Atopodentatus Will Blow Your Mind

The fossil record is replete with wonders. Humungous fungus, dazzling dinosaurs, intricate ammonites, and perplexing protomammals just scratch the surface of such a wide array of fantastic organisms that sometimes it’s easy to become acclimated to the enigmatic and weird. Yet, even then, there are fossils so strange that they make me jolt upright in my seat and think “Wait, what the hell is that?” The latest prehistoric creature to leave me gobsmacked is Atopodentatus unicus.

The skeleton of Atopodentatus with a close-up of the skull. From Cheng et al., 2014.
The skeleton of Atopodentatus with a close-up of the skull. From Cheng et al., 2014.

The roughly 245 million year old marine reptile is beautifully preserved. Uncovered in southwest China and described by Wuhan Institute of Geology and Mineral Resources paleontologist Long Chen and colleagues, the reptile’s nearly complete, nine-foot-long skeleton is laid out as charcoal-colored bones against gray rock. And while not as wholly adapted to an aquatic lifestyle like the eel-like ichthyosaurs found in the same deposits, the stout limbs, hips, and geological context of Atopodentatus hint that this reptile divided its time between land and sea. Then there’s the skull.

Preserved in profile, the cranium of Atopodentatus looks like a bony version of a Scotch tape dispenser.  In front of a rounded orbit, the creature’s snout is a downturned hook that creates an arc of tiny, needle-like teeth that are fused to the sides of the jaw rather than sitting in sockets. Stranger still, most of the teeth in the upper jaw faced each other in a split running between the two halves of the upper jaw. Head-on, Atopodentatus had a zipper smile of little teeth.

As Cheng and colleagues say in the title of their paper, this is a “highly specialized feeding adaptation.” But for what? Chomping down on fish seems unlikely. The reptile’s tiny teeth would have been too delicate for struggling prey, the researchers note, and muscle attachment sites on the bones suggest that Atopodentatus wasn’t capable of biting hard.

Atopodentatus as envisioned by artist Julius Csotonyi.
Atopodentatus as envisioned by artist Julius Csotonyi.

Filter feeding seems a better option for the unusual Atopodentatus apparatus. In a fashion similar to living gray whales, Cheng and coauthors hypothesize, the Triassic reptile may have swum to the muddy bottom of the shallows and turned its head sideways to scoop sediment into piles. Then, scratching or grasping with that hooked upper jaw, Atopodentatus could have strained worms, small crustaceans, and other morsels through its toothy sieve. Nightmarish as Atopodentatus looked, only tiny invertebrates had much reason to fear.

Testing such a scenario is the tricky part. Gut contents and maybe even traces Atopodentatus left behind as the reptile dredged the seabottom could help paleontologists investigate how the “peculiar-toothed” reptile ate. For now, how the ancient swimmer employed such an unprecedented dental apparatus is still open to investigation. I’m grateful that such petrified puzzles exist. For as much as paleontologists have discerned about life’s past, there are likely even odder discoveries yet to be made. Ain’t evolution grand?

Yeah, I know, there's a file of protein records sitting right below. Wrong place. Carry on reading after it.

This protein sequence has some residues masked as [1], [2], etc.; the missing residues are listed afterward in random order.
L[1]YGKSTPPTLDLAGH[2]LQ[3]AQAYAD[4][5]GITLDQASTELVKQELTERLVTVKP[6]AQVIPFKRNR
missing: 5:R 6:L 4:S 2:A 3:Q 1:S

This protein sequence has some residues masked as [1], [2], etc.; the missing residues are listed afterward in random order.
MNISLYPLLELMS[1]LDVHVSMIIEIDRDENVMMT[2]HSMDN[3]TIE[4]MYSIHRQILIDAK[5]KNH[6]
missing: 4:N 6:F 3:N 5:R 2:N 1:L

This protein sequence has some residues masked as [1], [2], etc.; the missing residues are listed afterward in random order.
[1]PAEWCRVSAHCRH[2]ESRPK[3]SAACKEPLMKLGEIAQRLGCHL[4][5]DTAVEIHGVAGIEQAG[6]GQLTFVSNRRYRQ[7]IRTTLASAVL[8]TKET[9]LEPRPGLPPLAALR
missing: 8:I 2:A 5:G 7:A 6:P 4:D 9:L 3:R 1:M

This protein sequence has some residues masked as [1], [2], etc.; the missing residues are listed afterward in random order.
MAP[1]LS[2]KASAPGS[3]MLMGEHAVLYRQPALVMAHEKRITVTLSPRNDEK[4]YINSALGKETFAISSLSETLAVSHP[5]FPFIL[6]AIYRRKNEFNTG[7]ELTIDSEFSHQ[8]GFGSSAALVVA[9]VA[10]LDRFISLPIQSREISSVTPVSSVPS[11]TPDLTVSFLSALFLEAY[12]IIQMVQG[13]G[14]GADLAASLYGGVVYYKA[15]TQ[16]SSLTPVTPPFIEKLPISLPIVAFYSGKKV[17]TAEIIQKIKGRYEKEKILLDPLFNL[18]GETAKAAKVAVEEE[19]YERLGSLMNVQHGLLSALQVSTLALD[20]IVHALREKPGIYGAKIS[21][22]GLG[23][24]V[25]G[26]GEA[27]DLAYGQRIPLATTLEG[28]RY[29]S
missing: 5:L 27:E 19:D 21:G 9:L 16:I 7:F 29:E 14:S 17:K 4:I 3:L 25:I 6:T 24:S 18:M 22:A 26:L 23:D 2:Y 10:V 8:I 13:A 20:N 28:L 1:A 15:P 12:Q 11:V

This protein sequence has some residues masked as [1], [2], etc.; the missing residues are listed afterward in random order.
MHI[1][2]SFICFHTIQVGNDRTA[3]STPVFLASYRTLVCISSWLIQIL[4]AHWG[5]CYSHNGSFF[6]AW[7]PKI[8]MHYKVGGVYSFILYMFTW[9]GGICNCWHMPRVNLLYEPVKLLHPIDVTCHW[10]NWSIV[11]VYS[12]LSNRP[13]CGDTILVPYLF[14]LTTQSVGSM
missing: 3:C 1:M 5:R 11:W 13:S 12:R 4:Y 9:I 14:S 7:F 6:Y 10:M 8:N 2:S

Top image by Julius Csotonyi. And for another take on Atopodentatus as an embodiment of a Lovecraftian horror, see this post at The Bite Stuff.

References:

Cheng, L., Chen, X., Shang, Q., Wu, X. 2014. A new marine reptile from the Triassic of China, with a highly specialized feeding adaption. Naturwissenschaften. doi: 10.1007/s00114-014-1148-4

20 thoughts on “Atopodentatus Will Blow Your Mind

  1. Evolution grand? No, it’s not a human to be admired or a god to be worshiped. Evolution just happens, there’s nothing grand about it. In this case, we don’t even see it happening. It’s like something a creationist would imagine as a challenge to evolution: “If a fossil turned up with a totally unique feature, something surprising because we hadn’t seen hardly any incipient stages, and it didn’t have any obvious, simple use, wouldn’t that be more consistent with an independent creation?” I must say I immediately saw a parallel with the seaweed-eating iguanas of the Galapagos and wonder if the teeth could be used for scraping, snipping, or combing underwater rocks or plants, or maybe even something like sea anemones.

  2. David — sorry, but it IS grand to imagine critters like this in the flesh, and to understand how diverse life was in the past. Even in familiar living forms we get a very constricted understanding — a couple of years ago, I visited San Diego Natural History Museum, and was amazed to see the diversity of marine mammals — walrus relatives and sirenia especially. On the one hand, they clearly expanded the possibilities for coastal marine vertebrates, on the other, you could see gradations filling in anatomic gaps of living species.